The project hopes to offer "a comparative examination of high school history textbooks in China, Japan, South Korea, Taiwan and the United States, focusing on the period from 1931-1951. This will be followed by a second comparative study of popular cinema dealing with historical subjects from roughly the same period."

Can a multi-national examination of history from multiple perspectives arrive at the truth? Can projects like this bring about reconciliation between nations? How long should nations wait before undertaking such projects? How long is too long?

Friday, November 09, 2007

Perilous Times/Can It Happen Here?

A recent anti-war protest at Morton West H.S. in Berwyn (a school I taught at for two years) has met with severe repercussions including suspensions and expulsions. I am pasting a report of the incident I found on-line beneath my words here. (A follow-up report appears in today's Tribune)

Ask yourself if you think the students' civil liberties were violated, and more locally, how you feel about the punishment. Here are some other questions I've been asking myself: What would happen at New Trier if a similar protest were held? To what extent is the war being discussed and debated here, and is this level of discussion and debate sufficient?

According to this morning's New Trier News, only six of some 1000 graduates from the NT class of 2007 joined the military after high school. At Morton the numbers are much greater. Some of the students I taught felt college was well beyond their means financially and many told me they felt they were "not college material" since no one in their family had ever gone to college. To what extent does social class determine not only who joins the military but also who discusses the war?

Now the article:

Morton West High School Expulsion
Over 30 anti-war protesters at Morton West High School in Berwyn face expulsion for a demonstration at the school on Thursday.
Scores of Students Face Expulsion Due to Sit-in Berwyn, IL

November 06, 2007

Over 70 students participated in a sit-in against the Iraq War on All Saint's Day, Thursday, November 1st. It began third hour when dozens of students gathered quietly in the lunchroom at Morton West High School and refused to leave. The administrators and police became involved immediately and locked down the school for a half hour after class ended. Students report that they were promised that there would be no charges besides cutting classes if they took their protest outside so as not to disturb the school day. The students complied, and were led to a corner outside the cafeteria where they sang songs and held signs while classes resumed.

Despite a police line set up between the protestors and the student body, many other students joined the demonstration. Organizers say they chose November first because it is the Christian holy day called the feast of All Saints and a national day of peace. They wrote a letter and delivered it to Superintendent, Dr. Ben Nowakowski who was present at the time, stating the reason for their protest.

Deans, counselors and even the Superintendent tried to change the minds of a few, mainly those students with higher GPA scores to abandon the protest. The school called the homes of many of the protestors. Those whose parents arrived before the end of school and took their students home, or left before the protest ended at the final bell, received 3-5 days suspension. All others, an estimated 37 received 10 days suspension and expulsion papers. Parents report that Nowakowski stated those who are seventeen will also face police charges.

Parents who are frantically trying to spare their child's expulsion flooded the school yesterday to file appeals on the matter. So far, Superintendent Nowakowski has held firm on the punishments. They are expected to find out the results of the appeals on Tuesday. Parents and students report and the school's videotape shown to some of the parents confirms that the students were non-violent in their action.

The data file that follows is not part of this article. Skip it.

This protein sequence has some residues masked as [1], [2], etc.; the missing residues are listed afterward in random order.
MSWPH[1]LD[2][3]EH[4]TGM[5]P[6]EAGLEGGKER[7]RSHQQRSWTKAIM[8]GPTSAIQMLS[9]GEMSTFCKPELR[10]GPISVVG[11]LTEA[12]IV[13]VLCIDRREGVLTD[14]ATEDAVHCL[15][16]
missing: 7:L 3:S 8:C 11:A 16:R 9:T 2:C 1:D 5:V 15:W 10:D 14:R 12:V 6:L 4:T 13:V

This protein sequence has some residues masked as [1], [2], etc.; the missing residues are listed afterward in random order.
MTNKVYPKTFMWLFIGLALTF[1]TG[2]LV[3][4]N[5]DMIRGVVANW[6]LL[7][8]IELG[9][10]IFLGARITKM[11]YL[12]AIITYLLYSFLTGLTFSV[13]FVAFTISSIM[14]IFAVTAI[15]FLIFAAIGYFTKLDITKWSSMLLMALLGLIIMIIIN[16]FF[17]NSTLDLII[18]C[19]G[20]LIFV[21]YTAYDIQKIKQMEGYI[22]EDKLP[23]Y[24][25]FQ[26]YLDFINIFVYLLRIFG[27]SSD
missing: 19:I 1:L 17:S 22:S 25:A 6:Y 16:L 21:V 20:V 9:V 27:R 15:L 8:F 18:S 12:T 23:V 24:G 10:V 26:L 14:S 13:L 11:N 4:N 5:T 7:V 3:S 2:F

The protest came on the heels of a recent incident on October 15th, when a student reported hearing that another student had a gun on campus. The story of the eyewitness was deemed unreliable and the school was not locked down. Later that week (October 19), the Berwyn police, acting on a tip arrested one of the youths originally questioned for gun possession and he allegedly confessed to carrying an unloaded semi-automatic handgun that day. All these issues, plus the expected announcement of whether uniforms will be established in the school should make the next Board of Education meeting on Wednesday at 7:00pm at the Morton East campus very well-attended.

Click HERE for the Superintendent's statement on the matter.

Monday, November 05, 2007

AiS - "The Searchers"

Wednesday is a special day for American Studies. We are visiting the city of Chicago to see a stage version of The Crucible. (photo on left)

But first we will return to a theme discussed at the beginning of the semester: the Native American presence in American history. Through various works of public art (see slideshow on right), we will search for the "hidden" images of American Indians among the most travelled and viewed places in the city of Chicago. Use the map below to prepare for your search. Click "View Larger Map" in order to navigate this map more easily.

As you view these works of public art, think back to our analysis of the National Archives photos during the first week of school. Do you remember what types of questions you asked of these photos? Based on what you've learned about perspective and viewpoint, will you ask the same types of questions?

View Larger Map

Thursday, November 01, 2007

Why Does a Salad Cost More than a Big Mac?

Here's a related issue to Doc OC's Omnivore's Dilemma post. It has to do with the so-called "Farm Bill" making its way through Congress. This issue was recently explored by a public interest group called the Physicians Committee for Responsible Medicine.

What types of foods does the US government subsidize?
Meaning, what kinds of farmers or agricultural corporations receive financial aid from the government? The answer actually lies in a question: "Why Does a Salad Cost More than a Big Mac?"
Relatively recently, my family and I have been trying very hard to eat healthier. For years, it was just cheaper to eat fatty, calorie-laden foods, and it showed in its effects on our health and weight. I was 50 pounds overweight, and when I decided to change my poor eating habits, I could hardly believe how much money we had to spend at the grocery store in order to eat well (fresh fruits, vegetables, and lean meats). And I'm not talking about shopping at Whole Paycheck, um...Foods, either!

Want proof? The next time you go to the grocery store, check the price of 99% extra lean ground turkey, and compare it to an equivalent amount of regular (fatty) ground beef. What other odd pricing structures have you noticed?